10 Days without Garmin: The Stone Age
On Tuesday March 27, I went out for a run. Actually I went out for two runs, one before work and one after. Aside from the daily double not being a normal part of my routine, it was a typical run. But on Wednesday March 28, the unthinkable happened (cue menacing music)… my 6 month old Garmin Forerunner 405 died.
Okay, to cut the drama, I’ll admit my Garmin merely fell into a coma.
The following evening, Wednesday March 28, I went out on the front porch to let the Garmin locate satellites while I put on my shoes and socks. But it said the bezel was locked – and I hadn’t done that, and could not undo it. Many frustrated button-pushes later, I tossed the Garmin back inside and went on without it. Later that evening I found instructions for a soft reset of the device, involving 10 seconds of pushing both buttons and waiting for it to blink off then just pop back to life. Well, the screen didn’t revive. All I had was a blank screen. I tried the reset button combo again and was rewarded with a single line across the screen and a beep when I released the buttons. Hard reset instructions were found, and the only reaction was the same line and beep.
A number of web forum posts had other Forerunner 405 users reporting the same problem. Some had just sent their watches off to the Garmin headquarters for servicing, but others mentioned spontaneous resuscitation upon complete battery depletion. With just a few weeks before the next marathon, I put my hopes on the spontaneous resuscitation and set the Garmin on my mantel to drain its remaining battery charge away. Periodically I would try the reset button combo again and get the line and beep. I’ll admit a couple times to plugging it into the charger to see if it might just revive. A friend told me I needed to just send it in, because it wasn’t going to get less dead – but he was wrong! That’s why I called it a Garmin in a coma, not a dead Garmin. There’s that positivity again – this was still during Lent, after all.
But woe was my running during that time. The dead Garmin kept me in bed in the morning – “why bother running if I don’t have splits?” I did, of course, do some running, but my Garmin-in-a-coma was a convenient excuse when I needed one. I wore my old watch, which is just a watch. It felt so small and light on my wrist. At the approximate first mile of my runs, I felt myself straining to hear the BEEP! of the completed lap. On the first run, where I didn’t even have a watch on, I involuntarily looked down at my big wrist freckle to see if it contained my split time. It didn’t.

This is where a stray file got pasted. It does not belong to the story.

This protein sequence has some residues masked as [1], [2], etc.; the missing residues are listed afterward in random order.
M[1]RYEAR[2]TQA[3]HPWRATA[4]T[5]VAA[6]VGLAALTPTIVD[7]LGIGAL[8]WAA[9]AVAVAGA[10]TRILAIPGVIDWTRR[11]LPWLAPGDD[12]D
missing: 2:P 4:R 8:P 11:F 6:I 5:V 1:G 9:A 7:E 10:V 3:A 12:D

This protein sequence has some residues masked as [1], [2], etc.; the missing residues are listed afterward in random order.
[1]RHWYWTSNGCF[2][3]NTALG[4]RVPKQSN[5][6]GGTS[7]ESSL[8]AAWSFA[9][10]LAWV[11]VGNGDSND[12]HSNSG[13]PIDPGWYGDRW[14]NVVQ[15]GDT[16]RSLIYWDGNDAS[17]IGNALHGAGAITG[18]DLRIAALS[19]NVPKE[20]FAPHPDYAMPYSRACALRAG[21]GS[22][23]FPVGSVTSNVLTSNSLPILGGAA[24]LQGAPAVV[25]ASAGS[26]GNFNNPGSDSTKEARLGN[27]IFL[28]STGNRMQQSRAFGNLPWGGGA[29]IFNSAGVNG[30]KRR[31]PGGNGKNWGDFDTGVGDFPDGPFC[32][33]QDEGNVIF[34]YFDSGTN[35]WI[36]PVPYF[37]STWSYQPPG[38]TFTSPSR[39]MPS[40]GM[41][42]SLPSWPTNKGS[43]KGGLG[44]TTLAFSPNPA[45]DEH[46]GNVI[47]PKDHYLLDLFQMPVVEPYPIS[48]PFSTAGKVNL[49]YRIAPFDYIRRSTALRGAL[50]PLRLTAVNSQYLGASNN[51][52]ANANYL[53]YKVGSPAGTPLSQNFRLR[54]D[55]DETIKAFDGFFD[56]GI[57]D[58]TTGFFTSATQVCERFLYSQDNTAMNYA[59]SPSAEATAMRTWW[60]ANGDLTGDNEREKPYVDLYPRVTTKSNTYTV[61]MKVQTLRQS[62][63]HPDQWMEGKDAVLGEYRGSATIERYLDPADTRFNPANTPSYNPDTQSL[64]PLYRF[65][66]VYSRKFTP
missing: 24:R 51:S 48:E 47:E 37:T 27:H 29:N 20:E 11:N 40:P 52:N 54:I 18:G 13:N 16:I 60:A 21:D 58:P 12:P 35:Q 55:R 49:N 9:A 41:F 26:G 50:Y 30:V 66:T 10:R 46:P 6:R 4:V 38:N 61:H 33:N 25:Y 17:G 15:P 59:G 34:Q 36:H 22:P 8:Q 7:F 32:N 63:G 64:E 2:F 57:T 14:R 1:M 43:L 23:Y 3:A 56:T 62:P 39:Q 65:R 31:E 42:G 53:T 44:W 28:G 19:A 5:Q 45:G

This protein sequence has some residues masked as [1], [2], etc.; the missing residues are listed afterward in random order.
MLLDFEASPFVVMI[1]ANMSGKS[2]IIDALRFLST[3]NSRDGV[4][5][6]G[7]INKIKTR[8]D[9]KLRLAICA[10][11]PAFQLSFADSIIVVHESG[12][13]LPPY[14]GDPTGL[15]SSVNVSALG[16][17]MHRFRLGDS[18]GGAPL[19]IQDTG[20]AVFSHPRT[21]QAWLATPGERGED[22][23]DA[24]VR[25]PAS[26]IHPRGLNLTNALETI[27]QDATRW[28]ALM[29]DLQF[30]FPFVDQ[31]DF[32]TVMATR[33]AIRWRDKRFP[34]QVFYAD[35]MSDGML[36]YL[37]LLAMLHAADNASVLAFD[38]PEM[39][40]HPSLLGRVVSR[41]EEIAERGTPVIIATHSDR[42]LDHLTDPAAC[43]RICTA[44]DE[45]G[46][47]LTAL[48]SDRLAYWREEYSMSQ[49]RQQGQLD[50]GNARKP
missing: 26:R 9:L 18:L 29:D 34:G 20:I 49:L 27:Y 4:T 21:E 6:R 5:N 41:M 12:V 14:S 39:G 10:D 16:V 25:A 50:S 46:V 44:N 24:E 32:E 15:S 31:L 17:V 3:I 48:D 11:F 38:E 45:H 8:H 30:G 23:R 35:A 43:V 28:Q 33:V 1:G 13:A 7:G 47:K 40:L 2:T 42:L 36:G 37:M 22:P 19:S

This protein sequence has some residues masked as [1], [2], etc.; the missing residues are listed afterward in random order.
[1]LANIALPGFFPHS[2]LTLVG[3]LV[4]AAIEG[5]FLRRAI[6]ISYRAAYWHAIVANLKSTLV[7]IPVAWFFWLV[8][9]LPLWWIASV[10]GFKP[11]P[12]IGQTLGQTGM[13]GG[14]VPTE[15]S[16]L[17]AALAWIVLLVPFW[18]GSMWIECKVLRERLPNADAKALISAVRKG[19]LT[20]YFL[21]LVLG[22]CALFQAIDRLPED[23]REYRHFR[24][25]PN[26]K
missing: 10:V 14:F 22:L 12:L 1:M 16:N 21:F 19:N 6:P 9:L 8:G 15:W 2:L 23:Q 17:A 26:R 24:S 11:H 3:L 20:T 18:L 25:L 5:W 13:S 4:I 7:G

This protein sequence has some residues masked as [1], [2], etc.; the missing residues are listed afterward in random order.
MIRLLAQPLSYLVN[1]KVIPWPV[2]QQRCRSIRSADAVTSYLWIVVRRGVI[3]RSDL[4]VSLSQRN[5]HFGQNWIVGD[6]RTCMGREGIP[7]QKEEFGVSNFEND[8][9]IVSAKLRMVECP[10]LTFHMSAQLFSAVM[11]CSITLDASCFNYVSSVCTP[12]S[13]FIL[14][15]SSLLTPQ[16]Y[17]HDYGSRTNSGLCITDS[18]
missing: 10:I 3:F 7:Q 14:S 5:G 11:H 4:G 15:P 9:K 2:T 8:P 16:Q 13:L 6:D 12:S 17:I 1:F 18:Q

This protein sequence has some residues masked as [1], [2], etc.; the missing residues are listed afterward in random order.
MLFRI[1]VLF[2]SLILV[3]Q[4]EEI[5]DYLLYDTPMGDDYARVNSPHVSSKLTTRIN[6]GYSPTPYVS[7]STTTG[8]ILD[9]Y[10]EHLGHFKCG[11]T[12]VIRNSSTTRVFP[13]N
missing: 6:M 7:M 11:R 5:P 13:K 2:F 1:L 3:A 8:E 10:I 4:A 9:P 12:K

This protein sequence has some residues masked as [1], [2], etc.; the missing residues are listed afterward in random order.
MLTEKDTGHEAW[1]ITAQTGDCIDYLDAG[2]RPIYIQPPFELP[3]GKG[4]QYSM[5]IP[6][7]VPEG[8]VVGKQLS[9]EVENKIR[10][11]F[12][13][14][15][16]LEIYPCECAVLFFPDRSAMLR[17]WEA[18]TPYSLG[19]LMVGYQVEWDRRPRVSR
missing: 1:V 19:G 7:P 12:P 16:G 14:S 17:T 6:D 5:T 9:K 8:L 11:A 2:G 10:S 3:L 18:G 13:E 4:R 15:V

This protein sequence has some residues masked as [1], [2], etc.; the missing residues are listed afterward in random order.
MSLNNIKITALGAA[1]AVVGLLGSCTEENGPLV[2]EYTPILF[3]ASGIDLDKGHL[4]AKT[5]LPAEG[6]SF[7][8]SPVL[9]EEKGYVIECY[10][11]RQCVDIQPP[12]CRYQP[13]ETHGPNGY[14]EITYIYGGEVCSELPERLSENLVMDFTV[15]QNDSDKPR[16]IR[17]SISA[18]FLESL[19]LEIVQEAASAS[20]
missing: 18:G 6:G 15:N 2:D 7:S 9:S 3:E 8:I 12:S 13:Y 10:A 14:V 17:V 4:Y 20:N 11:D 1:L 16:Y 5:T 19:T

So I just ran without splits, without average pace, without a fun Garmin Connect batch of data to play with upon returning home, to see that my pace had actually increased going up that steep hill, or to look with amusement at the big spike in slow pace at a turnaround-on-a-dime point. I had to run routes I already knew because I’ve become so needy for round number distances that going for a 4.87 mile run would be really aggravating. Give me a nice round 5 miles, please!
Originally, I put off getting a Garmin running watch for some time after they were commonplace because I didn’t want to become reliant on it. After witnessing a friend practically scrap a marathon (okay, over-exaggeration for the sake of example) when her Garmin couldn’t find satellites in time and she was almost half a mile off the mile markers, I told myself that would never become me. But I see that it has, to an extent. I finally caved last fall and requested a Garmin for my birthday, which I was lucky enough to receive. So that little green monster has been strapped around my wrist for nearly every run since early October 2011.
I took my iPod out on my Garmin-less 20 mile run so I would have some technology to keep me company. I survived the run and it was actually a comfortable 20 on a marked and measured route, without the frustrations of being alerted to an obvious slow mile to mess with my rhythm. Math is not my strong point so once I’m running anything that’s not a 10:00 mile, it’s hard for me to accurately calculate splits, which can be a good thing.
Flash forward to Friday April 6. I’d tossed my Garmin and charger in my suitcase when packing for my trip to Maryland, after one web forum member mentioned that traveling some distance had seemed to jar his Garmin from its coma – different satellites perhaps. Then I was frustrated to discover I’d forgotten my functional normal watch, and was preparing to race Saturday’s 5k with no concept of time. One last ditch effort – I plugged the Garmin into the charger and *beepBEEP!* it came back to life. “Battery 0%. Charging.” Like the coma never happened.
So, I’m really not sure what got the young Mr. Garmin into such a tizzy, and why it just conked out on me. Maybe technology was trying to tell me that 2-a-days aren’t a substitute for consistent training. But now I have zombie Garmin – it is back to life and hungry for brains. Or miles. Hopefully not brains.
Did I learn a lesson? Take anything from this experience? Well I learned I’m more dependent on my Garmin than I want to be, that I can run a nice 20 miles without it, but that I so much prefer having it available. I should say “now I’ll try to run without it more often” but I can’t say I see that in the cards, at least not right now.